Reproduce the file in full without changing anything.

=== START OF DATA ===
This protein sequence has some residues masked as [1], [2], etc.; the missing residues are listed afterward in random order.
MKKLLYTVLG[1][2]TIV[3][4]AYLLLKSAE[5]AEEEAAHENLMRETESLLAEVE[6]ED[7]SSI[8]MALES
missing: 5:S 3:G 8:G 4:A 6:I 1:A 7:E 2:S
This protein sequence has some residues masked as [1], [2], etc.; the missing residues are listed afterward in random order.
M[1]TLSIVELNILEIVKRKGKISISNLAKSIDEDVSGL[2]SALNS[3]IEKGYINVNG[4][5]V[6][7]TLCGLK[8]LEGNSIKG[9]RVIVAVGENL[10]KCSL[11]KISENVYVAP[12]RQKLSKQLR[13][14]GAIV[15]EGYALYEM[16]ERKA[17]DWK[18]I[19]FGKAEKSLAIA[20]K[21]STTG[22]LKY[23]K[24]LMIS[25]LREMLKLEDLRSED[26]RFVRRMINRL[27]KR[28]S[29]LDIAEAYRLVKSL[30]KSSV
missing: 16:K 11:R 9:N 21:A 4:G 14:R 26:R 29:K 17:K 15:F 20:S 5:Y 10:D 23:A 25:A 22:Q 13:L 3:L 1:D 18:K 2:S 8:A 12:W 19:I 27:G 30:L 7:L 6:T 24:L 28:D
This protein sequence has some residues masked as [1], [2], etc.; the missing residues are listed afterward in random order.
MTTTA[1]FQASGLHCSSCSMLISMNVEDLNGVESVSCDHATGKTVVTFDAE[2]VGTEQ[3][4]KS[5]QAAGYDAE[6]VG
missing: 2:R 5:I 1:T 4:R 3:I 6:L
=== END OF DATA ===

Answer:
This protein sequence has some residues masked as [1], [2], etc.; the missing residues are listed afterward in random order.
MKKLLYTVLG[1][2]TIV[3][4]AYLLLKSAE[5]AEEEAAHENLMRETESLLAEVE[6]ED[7]SSI[8]MALES
missing: 5:S 3:G 8:G 4:A 6:I 1:A 7:E 2:S
This protein sequence has some residues masked as [1], [2], etc.; the missing residues are listed afterward in random order.
M[1]TLSIVELNILEIVKRKGKISISNLAKSIDEDVSGL[2]SALNS[3]IEKGYINVNG[4][5]V[6][7]TLCGLK[8]LEGNSIKG[9]RVIVAVGENL[10]KCSL[11]KISENVYVAP[12]RQKLSKQLR[13][14]GAIV[15]EGYALYEM[16]ERKA[17]DWK[18]I[19]FGKAEKSLAIA[20]K[21]STTG[22]LKY[23]K[24]LMIS[25]LREMLKLEDLRSED[26]RFVRRMINRL[27]KR[28]S[29]LDIAEAYRLVKSL[30]KSSV
missing: 16:K 11:R 9:N 21:A 4:G 14:R 26:R 29:K 17:K 15:F 20:S 5:Y 10:D 23:A 25:A 22:Q 13:L 3:L 1:D 18:K 2:S 8:A 12:W 19:I 27:G 30:L 7:L 6:T 24:L 28:D
This protein sequence has some residues masked as [1], [2], etc.; the missing residues are listed afterward in random order.
MTTTA[1]FQASGLHCSSCSMLISMNVEDLNGVESVSCDHATGKTVVTFDAE[2]VGTEQ[3][4]KS[5]QAAGYDAE[6]VG
missing: 2:R 5:I 1:T 4:R 3:I 6:L